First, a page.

The 1910 penny is 19.05 millimeters in diameter, which is only 0.75 inches and 1.52 millimeters (0.0598 inches) in thickness. making it the second smallest American coin, beat only by the dime.


The 1910 Lincoln wheat penny is a fabulous find from America’s history. Now that we’ve discussed 1910 penny values, let’s take a look at some of the frequently asked questions about this interesting coin.

How Much is a 1910 Penny Worth?

The 1910 no mint mark Lincoln penny can be worth anywhere from 35 cents to $10 depending on its condition, and the 1910 “S” Lincoln penny can be worth up to $80 or more in uncirculated condition.

What Makes the 1910 Penny Special?

1910 pennies are special because they represent one of the first years of production for the Lincoln cent. Additionally, 1910 pennies can be quite rare if you come across one with an error or in uncirculated condition, making them especially valuable.

Are 1910 Pennies Rare?

1910 pennies can be considered rare if you find one in uncirculated condition or with an error. However, they are not as rare as the 1909 penny, made just one year earlier, which is the first penny to commemorate the centennial of sixteenth president Abraham Lincoln’s birthday. That coin was recently sold at auction for $365,000!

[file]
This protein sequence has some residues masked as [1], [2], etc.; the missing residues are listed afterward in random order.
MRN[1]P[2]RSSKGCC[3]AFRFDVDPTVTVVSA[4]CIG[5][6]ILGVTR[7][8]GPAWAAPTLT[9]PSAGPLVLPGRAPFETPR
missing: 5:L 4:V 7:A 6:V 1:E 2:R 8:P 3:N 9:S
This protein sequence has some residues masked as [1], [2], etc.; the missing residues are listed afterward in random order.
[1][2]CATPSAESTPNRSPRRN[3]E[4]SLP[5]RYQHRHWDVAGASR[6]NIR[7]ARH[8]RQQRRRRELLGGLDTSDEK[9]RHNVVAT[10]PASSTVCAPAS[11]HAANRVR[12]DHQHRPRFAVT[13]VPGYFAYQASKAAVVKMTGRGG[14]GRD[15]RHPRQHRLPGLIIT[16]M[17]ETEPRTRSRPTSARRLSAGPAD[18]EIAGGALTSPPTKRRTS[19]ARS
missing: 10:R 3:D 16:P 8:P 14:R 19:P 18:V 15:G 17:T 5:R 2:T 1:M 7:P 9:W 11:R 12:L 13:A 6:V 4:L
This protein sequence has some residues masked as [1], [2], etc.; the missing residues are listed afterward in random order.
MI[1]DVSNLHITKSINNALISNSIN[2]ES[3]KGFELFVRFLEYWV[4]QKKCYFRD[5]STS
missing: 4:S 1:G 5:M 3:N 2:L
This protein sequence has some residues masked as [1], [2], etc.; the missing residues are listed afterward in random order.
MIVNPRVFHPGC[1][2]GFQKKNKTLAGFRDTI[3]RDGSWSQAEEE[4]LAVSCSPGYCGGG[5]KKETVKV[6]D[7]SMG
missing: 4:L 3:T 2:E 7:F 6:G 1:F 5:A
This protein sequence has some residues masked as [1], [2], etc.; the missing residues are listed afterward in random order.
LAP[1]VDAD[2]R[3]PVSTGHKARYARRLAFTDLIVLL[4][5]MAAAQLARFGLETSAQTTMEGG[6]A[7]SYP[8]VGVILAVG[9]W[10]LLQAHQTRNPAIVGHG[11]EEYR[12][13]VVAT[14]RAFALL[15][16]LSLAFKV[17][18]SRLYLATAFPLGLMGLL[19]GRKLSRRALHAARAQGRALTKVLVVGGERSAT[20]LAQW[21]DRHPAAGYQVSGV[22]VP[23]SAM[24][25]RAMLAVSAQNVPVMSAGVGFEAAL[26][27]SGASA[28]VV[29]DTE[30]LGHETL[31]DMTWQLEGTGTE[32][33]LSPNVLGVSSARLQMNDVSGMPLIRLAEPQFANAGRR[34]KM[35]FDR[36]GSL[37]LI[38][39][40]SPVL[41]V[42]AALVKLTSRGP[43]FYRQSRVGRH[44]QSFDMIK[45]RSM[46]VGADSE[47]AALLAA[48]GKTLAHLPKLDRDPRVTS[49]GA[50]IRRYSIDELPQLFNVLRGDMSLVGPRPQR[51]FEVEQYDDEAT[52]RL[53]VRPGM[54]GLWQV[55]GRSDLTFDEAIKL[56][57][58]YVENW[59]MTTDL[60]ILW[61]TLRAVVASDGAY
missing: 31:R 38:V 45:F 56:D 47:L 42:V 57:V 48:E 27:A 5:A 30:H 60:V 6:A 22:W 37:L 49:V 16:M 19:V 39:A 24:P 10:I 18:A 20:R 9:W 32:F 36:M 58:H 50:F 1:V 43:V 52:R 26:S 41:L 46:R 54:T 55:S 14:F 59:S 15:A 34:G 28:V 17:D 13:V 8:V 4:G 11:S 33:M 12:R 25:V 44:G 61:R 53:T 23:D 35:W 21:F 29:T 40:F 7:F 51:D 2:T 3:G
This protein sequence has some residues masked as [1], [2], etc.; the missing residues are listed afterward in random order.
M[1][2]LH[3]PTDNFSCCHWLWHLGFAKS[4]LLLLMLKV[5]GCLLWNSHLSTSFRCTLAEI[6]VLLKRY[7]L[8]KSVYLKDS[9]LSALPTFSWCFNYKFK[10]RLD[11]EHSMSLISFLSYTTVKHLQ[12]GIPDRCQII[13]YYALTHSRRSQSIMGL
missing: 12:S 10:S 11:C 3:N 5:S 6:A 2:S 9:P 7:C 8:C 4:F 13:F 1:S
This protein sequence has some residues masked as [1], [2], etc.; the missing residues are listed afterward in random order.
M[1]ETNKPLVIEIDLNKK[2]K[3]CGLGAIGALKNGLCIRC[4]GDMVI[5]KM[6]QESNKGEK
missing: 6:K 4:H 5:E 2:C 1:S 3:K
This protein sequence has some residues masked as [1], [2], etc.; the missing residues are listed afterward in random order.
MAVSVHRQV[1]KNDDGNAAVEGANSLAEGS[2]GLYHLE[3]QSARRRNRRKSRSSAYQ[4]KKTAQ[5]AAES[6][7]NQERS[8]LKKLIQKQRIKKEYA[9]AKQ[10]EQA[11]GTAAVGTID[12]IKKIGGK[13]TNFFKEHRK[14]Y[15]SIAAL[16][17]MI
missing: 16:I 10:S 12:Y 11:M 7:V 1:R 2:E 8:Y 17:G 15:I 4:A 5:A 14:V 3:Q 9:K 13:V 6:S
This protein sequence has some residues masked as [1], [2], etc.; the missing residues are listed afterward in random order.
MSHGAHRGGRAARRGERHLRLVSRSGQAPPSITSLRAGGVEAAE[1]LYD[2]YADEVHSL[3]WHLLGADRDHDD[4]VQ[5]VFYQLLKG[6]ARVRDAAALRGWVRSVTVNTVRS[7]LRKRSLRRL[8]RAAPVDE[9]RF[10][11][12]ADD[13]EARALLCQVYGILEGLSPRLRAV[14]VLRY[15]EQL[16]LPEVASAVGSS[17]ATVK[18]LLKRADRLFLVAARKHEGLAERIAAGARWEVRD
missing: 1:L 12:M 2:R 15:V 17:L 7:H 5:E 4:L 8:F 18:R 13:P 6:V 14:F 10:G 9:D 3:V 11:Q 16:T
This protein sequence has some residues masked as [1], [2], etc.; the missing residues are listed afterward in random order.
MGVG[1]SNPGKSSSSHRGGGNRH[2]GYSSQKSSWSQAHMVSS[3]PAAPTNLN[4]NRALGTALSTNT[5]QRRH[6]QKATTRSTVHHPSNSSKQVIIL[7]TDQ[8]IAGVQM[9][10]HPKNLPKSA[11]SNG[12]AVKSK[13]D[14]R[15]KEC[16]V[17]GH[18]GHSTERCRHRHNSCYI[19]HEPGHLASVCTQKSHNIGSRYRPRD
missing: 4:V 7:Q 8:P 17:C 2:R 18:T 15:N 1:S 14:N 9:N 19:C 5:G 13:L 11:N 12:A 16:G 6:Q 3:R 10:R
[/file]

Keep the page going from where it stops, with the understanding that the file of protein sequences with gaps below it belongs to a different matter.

Where Can I Buy 1910 Pennies?

If you are looking to purchase a 1910 penny, you can find them in multiple places. Some of these places include coin dealers, antique stores, pawn shops, online auction sites such as eBay, and other websites that specialize in coin collecting. Simply jump online to do a quick search to find the penny that is meant for you!


No doubt about it, the 1910 penny is a valuable and interesting find from the past. Depending on the condition of the coin, 1910 penny values can range anywhere from 35 cents to $250 or more! Error coins with double die, die cracks, re-punched mint marks, and off-center designs are especially hard to come by and are worth even more than regular 1910 pennies.

If you happen to be so lucky as to find a 1910 Lincoln wheat penny lying around, be sure to hold onto it! Check the coin you have against these conditions to make sure you get the best value for your money, and don’t forget to get it appraised by a professional. Good luck!

What other rare pennies have you discovered lately? Let us know in the comments below!


  1. 1910 WHEAT PENNY the cent has a diffferent back ground , almost like it was struck on top of different copper coin . its is in worn condition . But its a very noticeable on the lincoln head side . get back to me ill send you a email with picture

  2. I have a 1910 penny w a face (front side) nothing on the back. Could the back wear down completely without the face side doing the same